Thanks to rapid program expansion, even more Oak Cliff students will have access to college education for free

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I think most of us can acknowledge the importance of students attending college. After all, higher education is a critical part of helping students lead successful, productive lives. However, financially, it is not always an option for every student. That’s why it’s exciting to be part of Dallas ISD as we grow early college high school programs, which provide students the opportunity to earn an associate degree, free of charge, while still in high school. Through an historic expansion, the district is positioned to make college a real option for every student who wants to attend.

This past fall, Dallas ISD launched seven collegiate academies and one P-TECH early college high school, and now we are poised to open 10 additional programs in August. It is an undertaking of epic proportion and students in the Oak Cliff/West Dallas community will benefit greatly as every high school in District 7 will now offer students this opportunity in our own community. For many, it will make the difference of being the first in their families to attend college, opening a world of opportunity that would otherwise not be available to them. It is a huge win for students, parents, and the community.

The cost savings alone is a boost. Early college programs like this one will save each student approximately $6,000, the cost of a two-year degree at Dallas County Community College, giving students the ability to finish high school with two years of college under their belt and the tools they need to experience postsecondary success. Research shows these students are more likely to go on to a four-year university.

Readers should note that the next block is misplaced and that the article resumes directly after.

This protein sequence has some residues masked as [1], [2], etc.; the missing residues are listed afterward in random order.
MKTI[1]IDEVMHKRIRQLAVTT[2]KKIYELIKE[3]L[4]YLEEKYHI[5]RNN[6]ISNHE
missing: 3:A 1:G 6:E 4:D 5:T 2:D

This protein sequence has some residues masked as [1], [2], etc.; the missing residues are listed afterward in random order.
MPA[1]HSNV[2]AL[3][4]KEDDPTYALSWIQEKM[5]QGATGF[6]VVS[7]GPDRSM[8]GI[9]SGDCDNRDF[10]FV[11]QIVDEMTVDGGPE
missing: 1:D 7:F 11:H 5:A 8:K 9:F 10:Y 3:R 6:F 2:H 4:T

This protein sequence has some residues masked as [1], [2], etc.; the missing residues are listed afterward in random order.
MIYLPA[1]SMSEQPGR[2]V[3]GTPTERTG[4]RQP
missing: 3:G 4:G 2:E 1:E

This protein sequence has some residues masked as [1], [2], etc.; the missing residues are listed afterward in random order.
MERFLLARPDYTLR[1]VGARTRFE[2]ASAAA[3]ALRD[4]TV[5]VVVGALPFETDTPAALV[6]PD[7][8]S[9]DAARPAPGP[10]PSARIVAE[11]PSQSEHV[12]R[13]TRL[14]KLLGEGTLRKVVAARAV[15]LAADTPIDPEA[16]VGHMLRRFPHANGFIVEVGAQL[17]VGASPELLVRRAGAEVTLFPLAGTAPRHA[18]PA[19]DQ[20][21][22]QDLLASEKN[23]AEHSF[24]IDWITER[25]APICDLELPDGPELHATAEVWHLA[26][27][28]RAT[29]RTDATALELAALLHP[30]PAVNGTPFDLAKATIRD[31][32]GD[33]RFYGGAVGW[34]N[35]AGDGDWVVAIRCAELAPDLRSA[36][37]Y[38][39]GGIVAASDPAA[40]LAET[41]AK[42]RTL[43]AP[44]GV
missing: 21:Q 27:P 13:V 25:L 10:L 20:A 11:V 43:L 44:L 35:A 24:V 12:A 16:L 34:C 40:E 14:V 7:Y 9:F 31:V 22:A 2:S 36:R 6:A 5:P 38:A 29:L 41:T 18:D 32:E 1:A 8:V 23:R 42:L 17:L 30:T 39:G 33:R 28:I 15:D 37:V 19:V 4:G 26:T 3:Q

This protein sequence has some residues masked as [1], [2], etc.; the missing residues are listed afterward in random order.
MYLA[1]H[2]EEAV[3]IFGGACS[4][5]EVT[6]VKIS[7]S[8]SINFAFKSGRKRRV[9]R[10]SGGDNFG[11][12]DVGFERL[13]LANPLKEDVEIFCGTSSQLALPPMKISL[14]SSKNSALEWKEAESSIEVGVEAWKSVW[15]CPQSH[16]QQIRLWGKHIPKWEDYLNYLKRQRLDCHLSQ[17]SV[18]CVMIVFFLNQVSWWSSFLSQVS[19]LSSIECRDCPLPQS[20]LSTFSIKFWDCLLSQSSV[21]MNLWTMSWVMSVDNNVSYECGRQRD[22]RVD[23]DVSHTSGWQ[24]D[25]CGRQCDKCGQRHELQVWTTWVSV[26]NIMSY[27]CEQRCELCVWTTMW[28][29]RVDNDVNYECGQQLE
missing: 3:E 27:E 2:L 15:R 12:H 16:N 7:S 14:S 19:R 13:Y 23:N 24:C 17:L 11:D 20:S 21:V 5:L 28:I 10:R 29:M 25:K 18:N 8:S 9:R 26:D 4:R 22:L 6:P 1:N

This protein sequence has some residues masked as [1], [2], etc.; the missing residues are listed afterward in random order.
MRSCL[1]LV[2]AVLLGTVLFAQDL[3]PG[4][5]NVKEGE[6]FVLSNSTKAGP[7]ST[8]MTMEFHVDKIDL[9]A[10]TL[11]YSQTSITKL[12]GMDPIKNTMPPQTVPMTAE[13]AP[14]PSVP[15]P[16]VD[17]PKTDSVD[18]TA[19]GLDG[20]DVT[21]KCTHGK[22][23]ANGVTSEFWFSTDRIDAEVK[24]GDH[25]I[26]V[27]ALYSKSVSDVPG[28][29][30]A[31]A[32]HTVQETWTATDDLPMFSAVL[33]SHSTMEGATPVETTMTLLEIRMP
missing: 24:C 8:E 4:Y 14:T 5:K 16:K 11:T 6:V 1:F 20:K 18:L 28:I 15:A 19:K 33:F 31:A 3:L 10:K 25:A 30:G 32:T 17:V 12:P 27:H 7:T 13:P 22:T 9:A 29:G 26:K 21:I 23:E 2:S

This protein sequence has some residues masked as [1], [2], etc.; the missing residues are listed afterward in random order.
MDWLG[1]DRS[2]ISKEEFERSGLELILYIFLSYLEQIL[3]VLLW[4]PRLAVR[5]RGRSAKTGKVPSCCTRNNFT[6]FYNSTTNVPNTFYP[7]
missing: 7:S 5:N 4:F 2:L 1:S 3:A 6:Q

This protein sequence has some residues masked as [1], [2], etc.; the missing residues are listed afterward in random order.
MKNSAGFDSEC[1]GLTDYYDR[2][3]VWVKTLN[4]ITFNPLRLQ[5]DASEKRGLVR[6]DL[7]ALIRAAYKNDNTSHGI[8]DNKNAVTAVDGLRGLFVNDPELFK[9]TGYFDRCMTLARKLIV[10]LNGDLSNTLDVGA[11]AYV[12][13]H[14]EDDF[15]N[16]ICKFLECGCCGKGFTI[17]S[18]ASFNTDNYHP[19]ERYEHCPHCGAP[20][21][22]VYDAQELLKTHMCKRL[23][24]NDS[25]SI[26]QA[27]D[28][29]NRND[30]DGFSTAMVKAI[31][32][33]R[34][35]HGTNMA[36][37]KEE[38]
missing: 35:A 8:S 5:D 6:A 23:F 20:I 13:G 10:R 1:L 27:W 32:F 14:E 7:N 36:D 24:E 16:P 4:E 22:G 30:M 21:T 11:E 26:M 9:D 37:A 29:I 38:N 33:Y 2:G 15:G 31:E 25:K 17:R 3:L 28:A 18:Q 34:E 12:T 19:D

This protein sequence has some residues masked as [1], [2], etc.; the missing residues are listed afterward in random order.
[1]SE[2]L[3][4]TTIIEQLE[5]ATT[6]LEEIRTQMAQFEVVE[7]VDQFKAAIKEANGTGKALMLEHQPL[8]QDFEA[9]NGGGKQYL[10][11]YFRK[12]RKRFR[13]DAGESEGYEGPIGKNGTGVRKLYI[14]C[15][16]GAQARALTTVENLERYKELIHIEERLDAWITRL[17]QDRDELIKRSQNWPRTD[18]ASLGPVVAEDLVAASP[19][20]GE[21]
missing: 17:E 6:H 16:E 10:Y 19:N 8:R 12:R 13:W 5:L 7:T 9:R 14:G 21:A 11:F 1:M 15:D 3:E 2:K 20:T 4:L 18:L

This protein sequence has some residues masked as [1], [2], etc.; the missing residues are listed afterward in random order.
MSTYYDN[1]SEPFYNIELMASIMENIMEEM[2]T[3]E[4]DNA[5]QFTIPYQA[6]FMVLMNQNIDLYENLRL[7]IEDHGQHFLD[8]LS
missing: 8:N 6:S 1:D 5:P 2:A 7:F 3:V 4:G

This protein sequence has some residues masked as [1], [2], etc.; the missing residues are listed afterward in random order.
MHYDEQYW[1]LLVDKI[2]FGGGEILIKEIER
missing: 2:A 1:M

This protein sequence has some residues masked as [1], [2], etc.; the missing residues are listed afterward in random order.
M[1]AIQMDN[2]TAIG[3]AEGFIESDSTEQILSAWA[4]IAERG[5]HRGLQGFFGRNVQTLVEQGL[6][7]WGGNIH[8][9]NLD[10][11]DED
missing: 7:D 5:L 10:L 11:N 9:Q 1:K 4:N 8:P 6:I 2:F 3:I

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Here’s how it works: Freshman and sophomore students enrolled in the program will take classes on their high school campus on a wing solely dedicated to students in the program. During their junior and senior year, classes will take place at a college partner campus. This not only prepares students for college-level work, but it helps acclimate them to a collegiate atmosphere.

Students at Adamson High School will take classes at El Centro College, those at Molina will take classes at Mountain View, and Sunset High School students will take classes at UNT-Dallas. Trini Garza Early College High School, located on the Mountain View campus, remains one of the district’s jewels and has seen many students graduate with associate degrees since opening in 2006.

Finding innovative ways to help students succeed is the order of the day in today’s educational landscape. This expansion helps us fulfill that goal. Get all the details here.

The application period is now open for those students interested in applying for one of the district’s collegiate academies, magnets, choice schools and two-way dual language schools. The deadline to apply is Jan. 31. Visit the district website to apply.

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Other District 7 news:

Those of you who want some holiday cheer can check out Reagan Elementary’s winter program which takes place at nearby Hector Garcia Middle School at 6 p.m. tonight, Dec. 15.

Most schools are observing early release days: Secondary students: Dec. 20, 21, and 22; elementary students: Dec. 22. Please check with your child’s school for exact times.

Winter break begins Friday, Dec. 23 through Jan. 6 for district staff, and through Jan. 9 for students.

Have a safe, happy holiday!

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Audrey Pinkerton Audrey Pinkerton is the District 7 representative on the Dallas ISD Board of Trustees. 

Audrey Pinkerton

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